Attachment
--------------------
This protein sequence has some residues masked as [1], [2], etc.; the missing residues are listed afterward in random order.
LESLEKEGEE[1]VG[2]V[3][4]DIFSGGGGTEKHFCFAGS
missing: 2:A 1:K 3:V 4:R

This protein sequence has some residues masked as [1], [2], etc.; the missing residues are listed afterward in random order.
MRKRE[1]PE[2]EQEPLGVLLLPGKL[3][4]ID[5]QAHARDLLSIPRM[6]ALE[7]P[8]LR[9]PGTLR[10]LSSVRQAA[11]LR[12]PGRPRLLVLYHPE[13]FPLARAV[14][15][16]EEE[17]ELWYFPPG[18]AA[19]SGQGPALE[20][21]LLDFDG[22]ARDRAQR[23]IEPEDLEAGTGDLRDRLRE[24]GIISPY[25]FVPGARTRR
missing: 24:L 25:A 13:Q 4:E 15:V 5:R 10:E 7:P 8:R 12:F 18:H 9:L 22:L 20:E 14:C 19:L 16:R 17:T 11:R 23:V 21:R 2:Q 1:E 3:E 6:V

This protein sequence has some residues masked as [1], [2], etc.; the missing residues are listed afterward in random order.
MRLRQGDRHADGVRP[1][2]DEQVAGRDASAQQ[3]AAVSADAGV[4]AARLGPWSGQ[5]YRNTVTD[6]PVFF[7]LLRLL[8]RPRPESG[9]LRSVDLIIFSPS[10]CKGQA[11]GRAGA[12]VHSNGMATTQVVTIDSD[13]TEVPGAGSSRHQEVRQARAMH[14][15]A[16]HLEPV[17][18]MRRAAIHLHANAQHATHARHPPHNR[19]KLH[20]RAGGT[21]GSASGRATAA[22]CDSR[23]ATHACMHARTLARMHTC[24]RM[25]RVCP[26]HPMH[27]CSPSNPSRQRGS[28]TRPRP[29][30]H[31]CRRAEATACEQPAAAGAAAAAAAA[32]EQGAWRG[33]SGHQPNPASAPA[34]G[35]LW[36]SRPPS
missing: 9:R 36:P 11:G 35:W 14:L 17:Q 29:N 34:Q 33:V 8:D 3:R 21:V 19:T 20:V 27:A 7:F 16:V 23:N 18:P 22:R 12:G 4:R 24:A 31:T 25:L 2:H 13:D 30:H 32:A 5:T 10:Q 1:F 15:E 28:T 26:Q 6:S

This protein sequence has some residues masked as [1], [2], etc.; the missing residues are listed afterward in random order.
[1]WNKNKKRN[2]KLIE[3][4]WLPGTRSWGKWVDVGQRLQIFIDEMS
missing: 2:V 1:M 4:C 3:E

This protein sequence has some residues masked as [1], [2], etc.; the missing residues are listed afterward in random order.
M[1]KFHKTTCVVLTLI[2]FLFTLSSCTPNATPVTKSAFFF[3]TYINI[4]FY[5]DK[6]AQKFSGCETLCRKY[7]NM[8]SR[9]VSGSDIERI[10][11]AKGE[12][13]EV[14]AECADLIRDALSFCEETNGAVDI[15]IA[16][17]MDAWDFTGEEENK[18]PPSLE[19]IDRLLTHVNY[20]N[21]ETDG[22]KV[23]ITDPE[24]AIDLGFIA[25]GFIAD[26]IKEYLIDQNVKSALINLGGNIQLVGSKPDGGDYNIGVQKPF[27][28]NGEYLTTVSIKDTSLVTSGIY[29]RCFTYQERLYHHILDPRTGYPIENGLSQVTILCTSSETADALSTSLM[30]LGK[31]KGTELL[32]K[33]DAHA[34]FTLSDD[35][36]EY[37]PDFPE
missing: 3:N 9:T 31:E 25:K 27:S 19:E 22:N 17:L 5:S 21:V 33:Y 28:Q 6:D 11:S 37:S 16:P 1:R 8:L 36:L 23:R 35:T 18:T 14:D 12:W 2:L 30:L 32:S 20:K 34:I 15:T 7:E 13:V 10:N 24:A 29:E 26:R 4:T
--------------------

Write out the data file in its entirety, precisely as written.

This protein sequence has some residues masked as [1], [2], etc.; the missing residues are listed afterward in random order.
LESLEKEGEE[1]VG[2]V[3][4]DIFSGGGGTEKHFCFAGS
missing: 2:A 1:K 3:V 4:R

This protein sequence has some residues masked as [1], [2], etc.; the missing residues are listed afterward in random order.
MRKRE[1]PE[2]EQEPLGVLLLPGKL[3][4]ID[5]QAHARDLLSIPRM[6]ALE[7]P[8]LR[9]PGTLR[10]LSSVRQAA[11]LR[12]PGRPRLLVLYHPE[13]FPLARAV[14][15][16]EEE[17]ELWYFPPG[18]AA[19]SGQGPALE[20][21]LLDFDG[22]ARDRAQR[23]IEPEDLEAGTGDLRDRLRE[24]GIISPY[25]FVPGARTRR
missing: 24:L 25:A 13:Q 4:E 15:V 5:R 10:E 7:P 8:R 12:F 18:H 9:L 22:L 20:E 14:C 19:L 16:R 17:T 11:R 23:V 21:R 2:Q 1:E 3:E 6:V

This protein sequence has some residues masked as [1], [2], etc.; the missing residues are listed afterward in random order.
MRLRQGDRHADGVRP[1][2]DEQVAGRDASAQQ[3]AAVSADAGV[4]AARLGPWSGQ[5]YRNTVTD[6]PVFF[7]LLRLL[8]RPRPESG[9]LRSVDLIIFSPS[10]CKGQA[11]GRAGA[12]VHSNGMATTQVVTIDSD[13]TEVPGAGSSRHQEVRQARAMH[14][15]A[16]HLEPV[17][18]MRRAAIHLHANAQHATHARHPPHNR[19]KLH[20]RAGGT[21]GSASGRATAA[22]CDSR[23]ATHACMHARTLARMHTC[24]RM[25]RVCP[26]HPMH[27]CSPSNPSRQRGS[28]TRPRP[29][30]H[31]CRRAEATACEQPAAAGAAAAAAAA[32]EQGAWRG[33]SGHQPNPASAPA[34]G[35]LW[36]SRPPS
missing: 9:R 36:P 11:G 35:W 14:L 17:Q 29:N 34:Q 33:V 8:D 3:R 21:V 19:T 20:V 27:A 7:F 16:V 23:N 18:P 22:R 12:G 4:R 24:A 31:T 25:L 2:H 13:D 30:H 32:A 5:T 10:Q 1:F 15:E 28:T 26:Q 6:S

This protein sequence has some residues masked as [1], [2], etc.; the missing residues are listed afterward in random order.
[1]WNKNKKRN[2]KLIE[3][4]WLPGTRSWGKWVDVGQRLQIFIDEMS
missing: 2:V 1:M 4:C 3:E

This protein sequence has some residues masked as [1], [2], etc.; the missing residues are listed afterward in random order.
M[1]KFHKTTCVVLTLI[2]FLFTLSSCTPNATPVTKSAFFF[3]TYINI[4]FY[5]DK[6]AQKFSGCETLCRKY[7]NM[8]SR[9]VSGSDIERI[10][11]AKGE[12][13]EV[14]AECADLIRDALSFCEETNGAVDI[15]IA[16][17]MDAWDFTGEEENK[18]PPSLE[19]IDRLLTHVNY[20]N[21]ETDG[22]KV[23]ITDPE[24]AIDLGFIA[25]GFIAD[26]IKEYLIDQNVKSALINLGGNIQLVGSKPDGGDYNIGVQKPF[27][28]NGEYLTTVSIKDTSLVTSGIY[29]RCFTYQERLYHHILDPRTGYPIENGLSQVTILCTSSETADALSTSLM[30]LGK[31]KGTELL[32]K[33]DAHA[34]FTLSDD[35][36]EY[37]PDFPE
missing: 3:N 9:T 31:E 25:K 27:S 19:E 22:N 17:L 5:S 21:V 33:Y 28:Q 6:D 11:S 37:S 16:P 1:R 8:L 36:L 23:R 35:T 18:T 14:D 12:W 2:L 30:L 32:S 20:K 34:I 15:T 7:E 13:V 10:N 24:A 29:E 26:R 4:T